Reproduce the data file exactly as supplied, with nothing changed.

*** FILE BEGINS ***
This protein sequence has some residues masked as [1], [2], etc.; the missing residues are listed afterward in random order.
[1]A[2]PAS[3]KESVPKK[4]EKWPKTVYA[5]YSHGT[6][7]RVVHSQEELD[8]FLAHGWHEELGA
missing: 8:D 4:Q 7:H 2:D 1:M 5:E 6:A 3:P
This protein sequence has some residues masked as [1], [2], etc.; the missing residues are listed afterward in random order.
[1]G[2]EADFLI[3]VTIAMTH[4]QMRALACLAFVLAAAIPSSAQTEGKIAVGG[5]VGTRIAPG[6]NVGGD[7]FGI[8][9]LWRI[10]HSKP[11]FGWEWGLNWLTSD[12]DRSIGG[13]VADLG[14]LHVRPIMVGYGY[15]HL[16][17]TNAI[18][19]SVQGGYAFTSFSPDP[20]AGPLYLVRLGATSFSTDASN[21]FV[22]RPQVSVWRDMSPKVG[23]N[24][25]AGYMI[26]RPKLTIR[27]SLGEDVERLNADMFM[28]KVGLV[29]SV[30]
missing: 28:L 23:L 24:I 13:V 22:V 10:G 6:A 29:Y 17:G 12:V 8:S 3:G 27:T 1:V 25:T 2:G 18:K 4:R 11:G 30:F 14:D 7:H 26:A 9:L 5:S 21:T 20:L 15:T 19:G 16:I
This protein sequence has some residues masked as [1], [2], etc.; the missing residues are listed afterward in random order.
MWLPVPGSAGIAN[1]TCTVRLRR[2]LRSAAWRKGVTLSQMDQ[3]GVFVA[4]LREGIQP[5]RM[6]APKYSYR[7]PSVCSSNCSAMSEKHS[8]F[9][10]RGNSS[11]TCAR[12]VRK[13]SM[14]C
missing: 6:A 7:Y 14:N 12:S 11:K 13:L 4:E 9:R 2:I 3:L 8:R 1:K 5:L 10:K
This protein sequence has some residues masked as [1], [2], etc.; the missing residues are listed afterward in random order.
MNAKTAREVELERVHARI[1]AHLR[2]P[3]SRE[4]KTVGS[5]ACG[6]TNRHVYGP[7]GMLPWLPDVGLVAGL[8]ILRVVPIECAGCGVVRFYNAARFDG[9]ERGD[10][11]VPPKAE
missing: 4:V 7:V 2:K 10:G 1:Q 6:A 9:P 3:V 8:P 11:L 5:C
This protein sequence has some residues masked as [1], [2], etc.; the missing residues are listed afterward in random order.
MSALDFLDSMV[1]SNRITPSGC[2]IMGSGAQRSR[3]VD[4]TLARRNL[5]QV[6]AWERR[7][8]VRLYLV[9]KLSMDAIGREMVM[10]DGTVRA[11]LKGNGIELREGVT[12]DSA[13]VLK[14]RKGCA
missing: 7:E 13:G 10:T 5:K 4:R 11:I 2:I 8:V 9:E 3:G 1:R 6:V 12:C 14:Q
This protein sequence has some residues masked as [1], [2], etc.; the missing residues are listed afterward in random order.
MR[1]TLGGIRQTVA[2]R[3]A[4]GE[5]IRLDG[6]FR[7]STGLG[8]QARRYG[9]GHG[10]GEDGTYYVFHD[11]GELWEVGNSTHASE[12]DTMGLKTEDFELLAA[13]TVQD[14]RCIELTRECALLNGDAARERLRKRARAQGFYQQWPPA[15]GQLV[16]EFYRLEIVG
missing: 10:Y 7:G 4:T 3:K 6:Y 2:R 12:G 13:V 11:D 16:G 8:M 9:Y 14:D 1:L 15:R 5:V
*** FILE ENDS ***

This protein sequence has some residues masked as [1], [2], etc.; the missing residues are listed afterward in random order.
[1]A[2]PAS[3]KESVPKK[4]EKWPKTVYA[5]YSHGT[6][7]RVVHSQEELD[8]FLAHGWHEELGA
missing: 8:D 4:Q 7:H 2:D 1:M 5:E 6:A 3:P
This protein sequence has some residues masked as [1], [2], etc.; the missing residues are listed afterward in random order.
[1]G[2]EADFLI[3]VTIAMTH[4]QMRALACLAFVLAAAIPSSAQTEGKIAVGG[5]VGTRIAPG[6]NVGGD[7]FGI[8][9]LWRI[10]HSKP[11]FGWEWGLNWLTSD[12]DRSIGG[13]VADLG[14]LHVRPIMVGYGY[15]HL[16][17]TNAI[18][19]SVQGGYAFTSFSPDP[20]AGPLYLVRLGATSFSTDASN[21]FV[22]RPQVSVWRDMSPKVG[23]N[24][25]AGYMI[26]RPKLTIR[27]SLGEDVERLNADMFM[28]KVGLV[29]SV[30]
missing: 28:L 23:L 24:I 13:V 22:V 10:G 6:A 29:Y 17:G 12:V 8:S 3:G 27:T 1:V 25:T 2:G 18:K 4:R 11:G 30:F 14:D 7:H 26:A 9:L 5:S 21:T 20:L 15:T 19:G 16:I
This protein sequence has some residues masked as [1], [2], etc.; the missing residues are listed afterward in random order.
MWLPVPGSAGIAN[1]TCTVRLRR[2]LRSAAWRKGVTLSQMDQ[3]GVFVA[4]LREGIQP[5]RM[6]APKYSYR[7]PSVCSSNCSAMSEKHS[8]F[9][10]RGNSS[11]TCAR[12]VRK[13]SM[14]C
missing: 6:A 7:Y 14:N 12:S 11:K 13:L 4:E 9:R 2:I 3:L 8:R 1:K 5:L 10:K
This protein sequence has some residues masked as [1], [2], etc.; the missing residues are listed afterward in random order.
MNAKTAREVELERVHARI[1]AHLR[2]P[3]SRE[4]KTVGS[5]ACG[6]TNRHVYGP[7]GMLPWLPDVGLVAGL[8]ILRVVPIECAGCGVVRFYNAARFDG[9]ERGD[10][11]VPPKAE
missing: 4:V 7:V 2:K 10:G 1:Q 6:A 9:P 3:V 8:P 11:L 5:C
This protein sequence has some residues masked as [1], [2], etc.; the missing residues are listed afterward in random order.
MSALDFLDSMV[1]SNRITPSGC[2]IMGSGAQRSR[3]VD[4]TLARRNL[5]QV[6]AWERR[7][8]VRLYLV[9]KLSMDAIGREMVM[10]DGTVRA[11]LKGNGIELREGVT[12]DSA[13]VLK[14]RKGCA
missing: 7:E 13:G 10:T 5:K 4:R 11:I 2:I 8:V 9:E 3:G 1:R 6:V 12:C 14:Q
This protein sequence has some residues masked as [1], [2], etc.; the missing residues are listed afterward in random order.
MR[1]TLGGIRQTVA[2]R[3]A[4]GE[5]IRLDG[6]FR[7]STGLG[8]QARRYG[9]GHG[10]GEDGTYYVFHD[11]GELWEVGNSTHASE[12]DTMGLKTEDFELLAA[13]TVQD[14]RCIELTRECALLNGDAARERLRKRARAQGFYQQWPPA[15]GQLV[16]EFYRLEIVG
missing: 10:Y 7:G 4:T 3:K 6:Y 2:R 12:G 13:V 11:D 16:G 8:M 9:Y 14:D 1:L 15:R 5:V